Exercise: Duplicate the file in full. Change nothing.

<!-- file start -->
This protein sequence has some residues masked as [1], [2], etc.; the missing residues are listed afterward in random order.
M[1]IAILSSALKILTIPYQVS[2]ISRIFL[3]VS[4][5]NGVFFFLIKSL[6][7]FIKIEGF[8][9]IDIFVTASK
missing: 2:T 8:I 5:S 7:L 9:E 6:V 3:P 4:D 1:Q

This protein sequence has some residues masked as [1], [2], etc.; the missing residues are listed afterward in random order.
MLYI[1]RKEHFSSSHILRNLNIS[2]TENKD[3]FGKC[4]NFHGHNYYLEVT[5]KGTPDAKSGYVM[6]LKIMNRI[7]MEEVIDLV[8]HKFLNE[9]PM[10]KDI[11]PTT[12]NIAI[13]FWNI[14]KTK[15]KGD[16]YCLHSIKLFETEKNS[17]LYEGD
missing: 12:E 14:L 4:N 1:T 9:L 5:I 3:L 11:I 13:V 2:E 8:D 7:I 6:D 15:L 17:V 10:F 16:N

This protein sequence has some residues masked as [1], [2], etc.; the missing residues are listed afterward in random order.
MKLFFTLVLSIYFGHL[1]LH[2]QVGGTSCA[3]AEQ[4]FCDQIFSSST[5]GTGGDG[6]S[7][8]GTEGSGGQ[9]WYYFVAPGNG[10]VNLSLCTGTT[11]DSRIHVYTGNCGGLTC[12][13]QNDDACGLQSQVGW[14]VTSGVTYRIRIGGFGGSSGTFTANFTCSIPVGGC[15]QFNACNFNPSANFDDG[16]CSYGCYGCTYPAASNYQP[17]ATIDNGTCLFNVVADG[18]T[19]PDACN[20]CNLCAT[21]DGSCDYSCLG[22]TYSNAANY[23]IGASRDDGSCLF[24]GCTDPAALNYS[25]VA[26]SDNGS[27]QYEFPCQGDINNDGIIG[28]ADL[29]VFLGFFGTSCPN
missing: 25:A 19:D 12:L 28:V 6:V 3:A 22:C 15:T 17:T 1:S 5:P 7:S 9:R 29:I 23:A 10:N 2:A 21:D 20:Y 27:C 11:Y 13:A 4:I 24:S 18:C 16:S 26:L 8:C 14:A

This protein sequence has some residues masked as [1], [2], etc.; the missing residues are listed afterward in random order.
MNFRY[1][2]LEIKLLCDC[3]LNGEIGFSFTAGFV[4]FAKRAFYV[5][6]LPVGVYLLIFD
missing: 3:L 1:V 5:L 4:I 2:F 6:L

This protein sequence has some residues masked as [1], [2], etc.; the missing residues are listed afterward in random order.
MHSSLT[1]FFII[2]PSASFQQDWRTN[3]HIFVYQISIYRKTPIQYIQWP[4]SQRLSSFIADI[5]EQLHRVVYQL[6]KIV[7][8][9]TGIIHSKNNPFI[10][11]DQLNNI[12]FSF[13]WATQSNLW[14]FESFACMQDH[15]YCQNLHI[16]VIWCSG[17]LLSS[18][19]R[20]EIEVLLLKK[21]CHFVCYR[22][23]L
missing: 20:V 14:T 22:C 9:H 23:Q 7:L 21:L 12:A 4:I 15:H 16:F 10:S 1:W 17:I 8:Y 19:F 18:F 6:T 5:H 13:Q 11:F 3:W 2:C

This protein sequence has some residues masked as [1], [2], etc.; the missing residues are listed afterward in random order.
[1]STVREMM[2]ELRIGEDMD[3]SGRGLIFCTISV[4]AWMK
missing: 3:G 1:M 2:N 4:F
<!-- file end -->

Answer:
This protein sequence has some residues masked as [1], [2], etc.; the missing residues are listed afterward in random order.
M[1]IAILSSALKILTIPYQVS[2]ISRIFL[3]VS[4][5]NGVFFFLIKSL[6][7]FIKIEGF[8][9]IDIFVTASK
missing: 2:T 8:I 5:S 7:L 9:E 6:V 3:P 4:D 1:Q

This protein sequence has some residues masked as [1], [2], etc.; the missing residues are listed afterward in random order.
MLYI[1]RKEHFSSSHILRNLNIS[2]TENKD[3]FGKC[4]NFHGHNYYLEVT[5]KGTPDAKSGYVM[6]LKIMNRI[7]MEEVIDLV[8]HKFLNE[9]PM[10]KDI[11]PTT[12]NIAI[13]FWNI[14]KTK[15]KGD[16]YCLHSIKLFETEKNS[17]LYEGD
missing: 12:E 14:L 4:N 1:T 9:L 5:I 3:L 11:I 13:V 2:E 8:D 7:I 6:D 15:L 17:V 10:F 16:N

This protein sequence has some residues masked as [1], [2], etc.; the missing residues are listed afterward in random order.
MKLFFTLVLSIYFGHL[1]LH[2]QVGGTSCA[3]AEQ[4]FCDQIFSSST[5]GTGGDG[6]S[7][8]GTEGSGGQ[9]WYYFVAPGNG[10]VNLSLCTGTT[11]DSRIHVYTGNCGGLTC[12][13]QNDDACGLQSQVGW[14]VTSGVTYRIRIGGFGGSSGTFTANFTCSIPVGGC[15]QFNACNFNPSANFDDG[16]CSYGCYGCTYPAASNYQP[17]ATIDNGTCLFNVVADG[18]T[19]PDACN[20]CNLCAT[21]DGSCDYSCLG[22]TYSNAANY[23]IGASRDDGSCLF[24]GCTDPAALNYS[25]VA[26]SDNGS[27]QYEFPCQGDINNDGIIG[28]ADL[29]VFLGFFGTSCPN
missing: 25:A 19:D 12:L 28:V 6:V 3:A 22:C 15:T 17:T 1:S 5:P 7:S 9:R 29:I 23:A 10:N 2:A 21:D 20:Y 27:C 11:Y 13:A 4:I 24:S 18:C 16:S 26:L 8:C 14:A

This protein sequence has some residues masked as [1], [2], etc.; the missing residues are listed afterward in random order.
MNFRY[1][2]LEIKLLCDC[3]LNGEIGFSFTAGFV[4]FAKRAFYV[5][6]LPVGVYLLIFD
missing: 3:L 1:V 5:L 4:I 2:F 6:L

This protein sequence has some residues masked as [1], [2], etc.; the missing residues are listed afterward in random order.
MHSSLT[1]FFII[2]PSASFQQDWRTN[3]HIFVYQISIYRKTPIQYIQWP[4]SQRLSSFIADI[5]EQLHRVVYQL[6]KIV[7][8][9]TGIIHSKNNPFI[10][11]DQLNNI[12]FSF[13]WATQSNLW[14]FESFACMQDH[15]YCQNLHI[16]VIWCSG[17]LLSS[18][19]R[20]EIEVLLLKK[21]CHFVCYR[22][23]L
missing: 20:V 14:T 22:C 9:H 23:Q 7:L 21:L 12:A 4:I 15:H 16:F 10:S 1:W 17:I 8:Y 19:F 18:F 6:T 5:H 13:Q 11:F 3:W 2:C

This protein sequence has some residues masked as [1], [2], etc.; the missing residues are listed afterward in random order.
[1]STVREMM[2]ELRIGEDMD[3]SGRGLIFCTISV[4]AWMK
missing: 3:G 1:M 2:N 4:F